The 27th Day

The 27th Day is a 1957 American black-and-white science fiction film, distributed by Columbia Pictures. It was produced by Helen Ainsworth, directed by William Asher, and stars Gene Barry, Valerie French, George Voskovec, and Arnold Moss. The screenplay by John Mantley is based on his 1956 original science fiction novel of the same name.

The 27th Day
The 27th Day.jpg
Australian theatrical release poster
Directed byWilliam Asher
Written byRobert M. Fresco (uncredited)
Based onThe 27th Day
1956 novel
by John Mantley
Produced byHelen Ainsworth
CinematographyHenry Freulich
Edited byJerome Thoms
Music byMischa Bakaleinikoff
Distributed byColumbia Pictures
Release date
  • July 1957 (1957-07)
Running time
75 minutes
CountryUnited States


Englishwoman Evelyn Wingate, American reporter Jonathan Clark, Chinese peasant Su Tan, German physicist Klaus Bechner, and Soviet soldier Ivan Godofsky are randomly transported to an alien spacecraft in Earth orbit. There, they are met by a humanoid referring to himself only as "The Alien" (Arnold Moss), who explains that he is the representative of a world orbiting a sun about to go nova. Needing a new world to inhabit within the next 35 days, yet prohibited by their moral code from killing intelligent life, The Alien provides each of the five with sets of three capsules in a clear, round, hand-held case. Each capsule is capable of destroying all human life within a 3,000-mile diameter, with the expectation that humanity will use all the capsules, obliterating itself, leaving the Earth free for alien colonization. The capsules' clear containers can only be opened by the thought waves of the person to whom they were given. Once out in the open, the capsules inside can then be used by anyone, but only during the next 27 days, after which they become inert. The Alien promises that if Earth does not destroy itself, then the Alien's race will not invade Earth, but perish. The alien also explains that if one of the five Earthlings die, their capsule will self destruct and be rendered harmless.

Returned to Earth, Eve (Valerie French) throws her capsules into the English Channel and then books a flight to Los Angeles. Su Tan (Marie Tsien) chooses to commit suicide, causing her capsules to self-destruct. The others go about their daily tasks undisturbed until the next day, when The Alien commandeers all electronic communications and reveals to the world the existence and power of the capsules. Overhearing the broadcast while on a trip to the U.S., Bechner (George Voskovec) is hit by a car while crossing the street and is taken to the hospital, while Pvt. Godofsky (Azemat Janti) is detained by his superiors. Arriving in Los Angeles, Eve is met by a now-disguised Clark (Gene Barry), who takes her to a closed race track where they can hide, undetected. Godofsky is interviewed by a Soviet general (Stefan Schnabel) who, dissatisfied with his vague story, orders him subjected to intense interrogation.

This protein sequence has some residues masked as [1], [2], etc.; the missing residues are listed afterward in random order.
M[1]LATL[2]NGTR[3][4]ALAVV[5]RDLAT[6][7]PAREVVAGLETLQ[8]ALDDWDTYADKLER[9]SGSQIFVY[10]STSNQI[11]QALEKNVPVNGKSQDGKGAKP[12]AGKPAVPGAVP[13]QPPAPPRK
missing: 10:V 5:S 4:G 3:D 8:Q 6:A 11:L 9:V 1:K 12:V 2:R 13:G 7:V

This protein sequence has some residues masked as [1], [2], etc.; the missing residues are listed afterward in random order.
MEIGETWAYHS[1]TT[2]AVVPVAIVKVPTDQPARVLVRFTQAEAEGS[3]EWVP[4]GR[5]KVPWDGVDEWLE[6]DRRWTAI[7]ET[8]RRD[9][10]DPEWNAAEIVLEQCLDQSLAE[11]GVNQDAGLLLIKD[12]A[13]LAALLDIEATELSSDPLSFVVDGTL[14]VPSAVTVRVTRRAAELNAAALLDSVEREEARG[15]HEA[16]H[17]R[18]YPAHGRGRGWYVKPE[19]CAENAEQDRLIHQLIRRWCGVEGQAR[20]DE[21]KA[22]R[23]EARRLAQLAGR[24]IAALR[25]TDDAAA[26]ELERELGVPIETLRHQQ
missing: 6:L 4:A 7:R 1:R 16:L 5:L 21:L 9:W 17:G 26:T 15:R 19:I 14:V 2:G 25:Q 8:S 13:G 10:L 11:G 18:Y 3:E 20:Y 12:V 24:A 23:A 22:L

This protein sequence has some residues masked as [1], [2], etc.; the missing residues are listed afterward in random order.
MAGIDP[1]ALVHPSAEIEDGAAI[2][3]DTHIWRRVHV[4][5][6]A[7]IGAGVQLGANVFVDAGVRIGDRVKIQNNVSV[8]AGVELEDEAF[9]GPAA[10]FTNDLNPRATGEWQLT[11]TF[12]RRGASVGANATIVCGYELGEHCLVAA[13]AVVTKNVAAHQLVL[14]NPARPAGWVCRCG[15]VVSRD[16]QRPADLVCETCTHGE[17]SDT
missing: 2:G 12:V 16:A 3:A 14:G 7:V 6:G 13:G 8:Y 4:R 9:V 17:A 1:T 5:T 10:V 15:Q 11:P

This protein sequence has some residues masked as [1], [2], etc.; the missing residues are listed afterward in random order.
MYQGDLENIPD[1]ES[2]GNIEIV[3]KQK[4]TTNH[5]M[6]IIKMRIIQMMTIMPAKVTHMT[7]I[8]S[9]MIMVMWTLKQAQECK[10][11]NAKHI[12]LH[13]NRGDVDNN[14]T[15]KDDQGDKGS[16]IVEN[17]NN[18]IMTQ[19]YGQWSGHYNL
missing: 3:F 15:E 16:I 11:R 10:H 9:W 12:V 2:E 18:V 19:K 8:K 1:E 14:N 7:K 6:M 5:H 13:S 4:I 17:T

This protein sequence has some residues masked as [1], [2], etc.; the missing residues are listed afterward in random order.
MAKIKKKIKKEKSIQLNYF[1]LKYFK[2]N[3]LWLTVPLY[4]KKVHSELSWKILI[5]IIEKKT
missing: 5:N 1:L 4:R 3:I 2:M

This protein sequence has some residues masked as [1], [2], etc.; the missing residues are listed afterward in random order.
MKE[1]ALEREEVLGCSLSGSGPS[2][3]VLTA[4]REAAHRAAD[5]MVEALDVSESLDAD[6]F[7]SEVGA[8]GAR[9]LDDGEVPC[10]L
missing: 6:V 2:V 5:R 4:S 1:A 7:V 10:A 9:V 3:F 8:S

Panic over the Alien's crisis grows in the days that follow. Repeated beatings leave Godofsky in shock, while a recovering Bechner refuses to reveal the details of The Alien's plan. After two Communist agents nearly succeed in assassinating Bechner, and an innocent man who looked like Clark is killed by a mob, Clark and Eve reveal themselves and are taken into U.S. government custody.

Through the application of sodium pentothal to Godofsky, the Soviets discover The Alien's plan and gain access to his capsules. Their resulting announcement fuels global anxiety, prompting the other two (Su Tan's suicide early on neutralized her capsules) to cooperate with U.S. authorities. Confronted with an ultimatum for all U.S. military forces to withdraw throughout the world, the government tests one of Bechner's capsules to verify the Soviet threat. A dying volunteer is left on a raft out in the ocean, within the 3,000 mile limit of pre-determined coordinates, while the Navy ship that delivered him has moved away and sits safely over that limit. On board the ship, emotionally wrought Bechner has to be convinced to open the capsule but remains unable to set off the detonation. So the Admiral takes the capsule and reads the coordinates out loud - and the test subject is instantaneously vaporized. With the destructiveness proven, the U.S. begins withdrawing its forces worldwide.

On the ship, Bechner, Clark, and Eve discuss their concerns that the Soviets will use them at the last minute, avoiding retaliation. Determined to find a counter to that, Bechner studies the remaining capsules closely and discovers an imprinted mathematical code on them. As the Soviet general prepares to use the capsules, Godofsky rushes him, wounded he still manages to wrest the capsules from the general's hands and they fall to the ground two stories below. At the very same moment, Bechner simultaneously launches his remaining capsules and the ones from Clark's container. Later he explains that he deciphered the hidden code and discovered that the capsules can be programmed. The world is then blanketed with a high-pitched sonic wave and rays from space that selectively kill every "known enemy of human freedom".

In the aftermath, at an undisclosed later time, a now united humanity under the United Nations extends an invitation to The Alien and his people to coexist peacefully on Earth. It turns out that the preceding events had actually been a test of character, a way for The Alien to judge mankind's true nature. The Alien accepts, and a new day like no other dawns for humanity.



The film recycles stock footage from Earth vs. The Flying Saucers (1956).[1]

See alsoEdit


  1. ^ Johnson, John (1996). Cheap Tricks and Class Acts. McFarland & Company. p. 112. ISBN 9780786400935.


  • Warren, Bill. Keep Watching The Skies, American Science Fiction Movies of the Fifties, Vol I: 1950–1957. Jefferson, North Carolina: McFarland & Company, 1982. ISBN 0-89950-032-3.

External linksEdit